As with many short-term options contracts, investors pay a premium—upfront fee—for the ability to buy or sell above or below the option’s strike price. The strike is the decided upon price for the underlying asset at which it converts at expiry. For example, a $25 strike price for a GE call option would mean an investor could buy 100 shares of GE at $25 at expiry. The investor will exercise the $25 option if the market price is higher than the strike price. Should it be less, the investor will allow the option to expire and will lose the price paid for the premium. Also, remember each options contract—put or call—equates to 100 shares of the underlying asset.

An investor must understand that they will be tying funds up in these long-term contracts. Changes in the market interest rate and market or asset volatility may make these options more or less valuable depending on the holding and the direction of movement.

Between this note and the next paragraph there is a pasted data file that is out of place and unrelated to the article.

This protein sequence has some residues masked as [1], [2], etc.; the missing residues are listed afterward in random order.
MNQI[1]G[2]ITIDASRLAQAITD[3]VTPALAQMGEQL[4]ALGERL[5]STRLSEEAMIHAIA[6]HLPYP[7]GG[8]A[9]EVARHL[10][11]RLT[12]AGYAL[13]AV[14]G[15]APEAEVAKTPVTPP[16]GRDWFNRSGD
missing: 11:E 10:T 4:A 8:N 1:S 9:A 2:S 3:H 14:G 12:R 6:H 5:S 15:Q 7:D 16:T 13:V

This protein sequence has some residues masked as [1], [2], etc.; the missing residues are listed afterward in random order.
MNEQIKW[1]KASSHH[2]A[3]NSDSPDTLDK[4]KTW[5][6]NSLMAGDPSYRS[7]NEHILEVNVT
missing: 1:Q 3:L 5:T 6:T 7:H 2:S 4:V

Key Takeaways

  • Long-term equity anticipation securities are ideal for options traders looking to trade a prolonged trend.
  • LEAPS can be applied to a particular stock or an index as a whole.
  • LEAPS are often used in hedging strategies and can be particularly effective for protecting retirement portfolios.

Leap Premiums

Premiums are a nonrefundable cost to trade in the options market. The premiums for LEAPS are higher than those for standard options in the same stock. The further out expiration date gives the underlying asset more time to make a substantial move and for the investor to make a healthy profit. Known as the time value option marketplaces use this lengthy timeframe and the intrinsic value of the contract to determine the value of the option.

Intrinsic value is the calculated or estimated value of how likely the option is to make a profit based on the difference between the asset’s market and strike price. This value may include profit that already exists in the contract before purchase. The contract writer will use fundamental analysis of the underlying asset or business to help place the intrinsic value.